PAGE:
On Monday, we blogged about the first of two recent U.S. Supreme Court decisions interpreting Title VII of the Civil Rights Act of 1964 (“Title VII”), University of Texas Southwestern Medical Center v. Nassar. Today, we’ll discuss the second decision, Vance v. Ball State University, which addressed who is a “supervisor” for vicarious liability purposes under Title VII. The decision provides clarity in a previously muddled area of law, and has important implications for employer liability for workplace harassment under Title VII.
As you probably know, Title VII prohibits discrimination in employment based on an individual’s race, color, religion, sex, or national origin, and similarly prohibits harassment resulting in a hostile work environment based on these characteristics. The plaintiff in Vance was a catering assistant who filed a lawsuit claiming that she had been subjected to a racially hostile work environment at the hands of a catering specialist in her department. Although the parties disagreed about whether the specialist was a supervisor, they did agree that she lacked authority to hire, fire, demote, promote, transfer or discipline the plaintiff. The district (trial) court found that without this authority, the specialist was not a supervisor for whose actions the employer could be vicariously liable under Title VII.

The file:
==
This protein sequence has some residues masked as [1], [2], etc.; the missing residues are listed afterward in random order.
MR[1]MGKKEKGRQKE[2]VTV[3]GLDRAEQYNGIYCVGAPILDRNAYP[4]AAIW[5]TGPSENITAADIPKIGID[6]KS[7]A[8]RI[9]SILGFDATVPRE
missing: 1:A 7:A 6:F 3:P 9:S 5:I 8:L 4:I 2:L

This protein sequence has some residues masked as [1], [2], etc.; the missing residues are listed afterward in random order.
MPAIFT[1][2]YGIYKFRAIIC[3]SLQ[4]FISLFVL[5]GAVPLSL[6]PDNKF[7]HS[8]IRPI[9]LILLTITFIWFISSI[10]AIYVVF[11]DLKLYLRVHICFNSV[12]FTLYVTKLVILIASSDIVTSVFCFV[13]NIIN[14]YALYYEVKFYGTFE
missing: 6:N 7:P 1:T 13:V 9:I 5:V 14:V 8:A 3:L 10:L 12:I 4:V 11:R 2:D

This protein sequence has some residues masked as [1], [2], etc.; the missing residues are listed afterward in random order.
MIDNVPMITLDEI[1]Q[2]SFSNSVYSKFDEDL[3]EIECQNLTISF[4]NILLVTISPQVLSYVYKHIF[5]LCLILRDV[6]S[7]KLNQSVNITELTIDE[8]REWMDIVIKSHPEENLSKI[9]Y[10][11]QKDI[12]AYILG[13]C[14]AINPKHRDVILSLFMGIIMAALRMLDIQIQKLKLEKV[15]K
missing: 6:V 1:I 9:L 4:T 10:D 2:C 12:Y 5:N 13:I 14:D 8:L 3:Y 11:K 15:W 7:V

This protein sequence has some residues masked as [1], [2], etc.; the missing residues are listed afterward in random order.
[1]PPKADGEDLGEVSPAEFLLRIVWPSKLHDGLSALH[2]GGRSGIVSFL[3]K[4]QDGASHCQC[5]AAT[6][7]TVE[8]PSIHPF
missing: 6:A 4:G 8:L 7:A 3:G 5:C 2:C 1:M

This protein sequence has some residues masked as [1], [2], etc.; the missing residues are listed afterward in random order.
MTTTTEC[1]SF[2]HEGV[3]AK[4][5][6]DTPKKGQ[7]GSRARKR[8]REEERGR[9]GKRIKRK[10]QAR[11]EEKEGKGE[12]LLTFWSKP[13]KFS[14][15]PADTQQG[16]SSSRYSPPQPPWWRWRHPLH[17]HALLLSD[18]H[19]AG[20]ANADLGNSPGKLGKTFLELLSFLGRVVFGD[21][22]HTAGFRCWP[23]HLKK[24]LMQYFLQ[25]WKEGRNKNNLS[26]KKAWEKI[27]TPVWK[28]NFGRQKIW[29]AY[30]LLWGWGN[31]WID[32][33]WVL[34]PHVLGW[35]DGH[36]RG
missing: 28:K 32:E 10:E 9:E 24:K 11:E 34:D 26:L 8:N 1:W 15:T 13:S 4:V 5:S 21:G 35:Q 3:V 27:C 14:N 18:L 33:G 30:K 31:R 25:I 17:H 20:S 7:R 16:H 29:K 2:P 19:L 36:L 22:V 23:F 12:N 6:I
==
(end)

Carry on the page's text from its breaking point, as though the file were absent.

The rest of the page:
Continue Reading Part 2 of 2: Supreme Court Rules That “Supervisors” Under Title VII Must Have Power to Take Tangible Employment Actions